If you’re a yoga beginner or have tried a yoga session just for fun, you know that transitioning into different poses and maintaining your stability within each pose does not come easy. Instead of giving up on yoga, try using props as part of your practice.
Props can help you find ways to create more space, freedom, and stability in your poses. Here are some ways you can use props to make your practice better. Once you try them, you might find other creative ways to use them.
1. Use A Block To Uplift Your Down Dog
- Place two blocks lengthwise (at the lowest height) at the front of your mat. From all fours, place your hands on the blocks with fingers spread, and press back into down dog.
- Lightly gripping the blocks with your fingertips, press down through the pads of your fingers and palms and extend out through your arms.
- Lift the underside of your arms and shoulders away from the floor. Broaden your collarbones, and soften the muscles down the nape of your neck. Resist dropping your armpits toward the floor as you press the tops of your thighs back, lengthening your spine.
Placing your hands on blocks in downward facing dog pose can help you to maintain a lift through the underside of your arms and your shoulders. You will find that this creates more stability and allows you to find more length through your spine.
2. Strap Up To Bring Stability In Warrior III Pose
- With one end of a strap in each of your hands, stand in Tadasana (mountain pose), with the length of the strap resting on the floor behind your heels. Step back onto the center of the strap with your left heel.
- There should be a decent amount of tension on the strap, so adjust your grip as needed. Inhale, root down through both feet, lengthening your spine and lifting up through your sternum.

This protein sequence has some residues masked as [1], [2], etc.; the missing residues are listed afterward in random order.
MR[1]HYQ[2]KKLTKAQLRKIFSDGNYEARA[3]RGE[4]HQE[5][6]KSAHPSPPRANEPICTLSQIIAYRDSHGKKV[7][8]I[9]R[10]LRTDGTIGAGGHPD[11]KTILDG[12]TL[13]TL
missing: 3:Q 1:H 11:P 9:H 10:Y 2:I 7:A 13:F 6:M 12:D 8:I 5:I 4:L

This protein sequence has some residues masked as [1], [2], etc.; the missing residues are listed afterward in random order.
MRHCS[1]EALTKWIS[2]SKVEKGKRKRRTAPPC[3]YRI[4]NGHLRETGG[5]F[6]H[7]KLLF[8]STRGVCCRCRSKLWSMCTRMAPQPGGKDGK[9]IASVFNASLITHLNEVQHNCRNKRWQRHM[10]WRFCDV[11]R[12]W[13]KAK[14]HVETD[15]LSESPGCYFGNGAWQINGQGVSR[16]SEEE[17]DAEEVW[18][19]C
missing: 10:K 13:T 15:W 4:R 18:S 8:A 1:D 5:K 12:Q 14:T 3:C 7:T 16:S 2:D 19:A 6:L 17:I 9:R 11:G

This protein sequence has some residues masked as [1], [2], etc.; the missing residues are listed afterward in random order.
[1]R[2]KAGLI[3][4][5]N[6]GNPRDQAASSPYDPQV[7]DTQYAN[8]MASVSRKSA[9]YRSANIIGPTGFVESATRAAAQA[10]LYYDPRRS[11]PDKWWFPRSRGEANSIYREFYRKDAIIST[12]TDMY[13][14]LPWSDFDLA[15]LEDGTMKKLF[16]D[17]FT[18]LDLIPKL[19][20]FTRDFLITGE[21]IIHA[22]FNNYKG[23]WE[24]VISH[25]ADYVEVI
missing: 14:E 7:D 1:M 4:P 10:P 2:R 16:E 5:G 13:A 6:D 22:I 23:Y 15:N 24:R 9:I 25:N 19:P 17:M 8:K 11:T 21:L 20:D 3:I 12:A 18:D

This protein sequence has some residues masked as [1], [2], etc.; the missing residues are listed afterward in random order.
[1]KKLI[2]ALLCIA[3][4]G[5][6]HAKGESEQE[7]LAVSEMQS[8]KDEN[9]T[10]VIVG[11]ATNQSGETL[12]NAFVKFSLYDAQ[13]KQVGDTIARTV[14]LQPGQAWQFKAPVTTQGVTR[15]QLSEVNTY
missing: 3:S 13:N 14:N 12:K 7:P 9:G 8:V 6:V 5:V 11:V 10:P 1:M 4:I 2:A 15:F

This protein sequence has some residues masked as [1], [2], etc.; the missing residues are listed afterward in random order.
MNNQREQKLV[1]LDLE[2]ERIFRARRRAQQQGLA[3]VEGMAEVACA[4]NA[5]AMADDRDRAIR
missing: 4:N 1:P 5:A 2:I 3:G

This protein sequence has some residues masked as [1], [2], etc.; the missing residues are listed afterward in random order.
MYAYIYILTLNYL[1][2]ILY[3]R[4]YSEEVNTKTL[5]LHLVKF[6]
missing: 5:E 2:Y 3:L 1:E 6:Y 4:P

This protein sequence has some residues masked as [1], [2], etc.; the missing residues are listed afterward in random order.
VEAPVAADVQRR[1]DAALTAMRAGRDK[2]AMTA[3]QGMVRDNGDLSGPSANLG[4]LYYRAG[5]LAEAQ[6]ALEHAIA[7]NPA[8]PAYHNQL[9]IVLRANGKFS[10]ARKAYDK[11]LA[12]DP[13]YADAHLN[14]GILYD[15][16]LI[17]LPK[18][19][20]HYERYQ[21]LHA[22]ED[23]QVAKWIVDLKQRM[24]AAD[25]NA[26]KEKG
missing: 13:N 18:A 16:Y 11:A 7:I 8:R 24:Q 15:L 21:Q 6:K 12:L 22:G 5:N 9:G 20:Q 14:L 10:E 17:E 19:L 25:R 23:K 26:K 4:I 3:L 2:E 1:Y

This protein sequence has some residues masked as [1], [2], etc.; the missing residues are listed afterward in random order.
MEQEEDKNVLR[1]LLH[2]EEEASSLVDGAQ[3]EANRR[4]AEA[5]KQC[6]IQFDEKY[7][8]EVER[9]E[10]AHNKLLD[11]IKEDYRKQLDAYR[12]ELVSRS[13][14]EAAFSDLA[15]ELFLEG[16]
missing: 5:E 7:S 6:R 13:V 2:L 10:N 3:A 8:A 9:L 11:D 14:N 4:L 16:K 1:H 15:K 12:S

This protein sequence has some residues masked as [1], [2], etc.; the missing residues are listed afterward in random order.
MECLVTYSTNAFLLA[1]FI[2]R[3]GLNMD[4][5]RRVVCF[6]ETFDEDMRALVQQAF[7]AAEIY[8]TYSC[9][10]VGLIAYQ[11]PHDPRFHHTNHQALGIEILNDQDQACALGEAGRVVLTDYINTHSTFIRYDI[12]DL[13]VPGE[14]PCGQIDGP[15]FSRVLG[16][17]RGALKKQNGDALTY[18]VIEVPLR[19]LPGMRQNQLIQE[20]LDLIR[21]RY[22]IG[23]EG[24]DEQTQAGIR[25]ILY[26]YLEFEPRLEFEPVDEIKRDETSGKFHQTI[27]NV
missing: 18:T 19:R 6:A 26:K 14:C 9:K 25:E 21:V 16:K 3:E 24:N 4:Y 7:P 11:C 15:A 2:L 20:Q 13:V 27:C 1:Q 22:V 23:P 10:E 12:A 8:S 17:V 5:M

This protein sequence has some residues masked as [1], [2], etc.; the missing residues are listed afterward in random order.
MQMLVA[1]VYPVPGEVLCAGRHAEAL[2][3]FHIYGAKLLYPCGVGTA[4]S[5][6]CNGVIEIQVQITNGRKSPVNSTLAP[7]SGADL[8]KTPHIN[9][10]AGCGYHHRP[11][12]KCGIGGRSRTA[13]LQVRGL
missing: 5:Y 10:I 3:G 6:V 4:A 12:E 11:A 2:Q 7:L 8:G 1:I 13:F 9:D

- Exhale, broaden your collarbones, stabilizing your shoulder blades onto your upper back. Continue pressing your left heel into the strap and pulling in the opposite direction with your hands.
- Lengthening the sides of your body; slowly begin to tilt your torso forward and lift your left leg back and up into Warrior III with your arms alongside your torso. To release, slowly lower your lifted leg back down to the floor, step off the strap, and repeat on the other side.
The dynamic action of pushing back through the lifted heel while also pulling forward with the hands feels very stable. This allows you to stabilize your core while lengthening evenly through your spine.
3. Dig Deeper In Low Lunge With A Block
- Begin in a lunge position with your right foot forward; your back knee is raised off the floor, hands are on the floor, and a block (at its lowest setting) is on the mat underneath your back knee. Slowly lower your left knee to the block, behind your left hip so that your thigh bone is not vertical.
- Bring your hands up onto your front thigh, and lift your torso upright. Kick your left foot up, and reach back to hold the big-toe side of your left foot with your left hand. Slowly bring the inner edge of your back foot toward the outer edge of your left hip.
- With your chest lifted, bend your front knee deeper. When you’re ready, slowly lower your left foot back to the floor, and repeat on the other side.
Placing a block under the back knee allows the pelvis to stay lifted as opposed to releasing all of your weight down into the hips. You can also place the block on the thigh just above the kneecap for a deeper thigh stretch.
4. Support Your Spine In Camel Pose With Two Blocks
- Place two blocks on your mat, on the lowest height and parallel to the front edge, and with the narrow ends together. Come to stand on your knees (hip-width apart), with your feet on the blocks and your toes curled under.
- With your hands on your hips, hug your knees energetically toward each other, reaching your tailbone down and lengthening your torso. Broaden your collarbones, and lift your sternum forward and up.
- Keeping the sides of your body long and your chest lifted, reach your hands to your heels. Root down through your knees and press your hands down into your heels to lift and broaden your chest, lengthening your spine by creating space between your rib cage and your pelvis.
- With your chest lifted, keep all sides of your neck long as you begin to take your head back and gaze up. If you feel uncomfortable, slightly tuck your chin toward your sternum.
Your spine feels supported throughout the pose. Having the feet above the knees shifts the weight more into the knees making it easier to press the hips forward and keep the thighs vertical.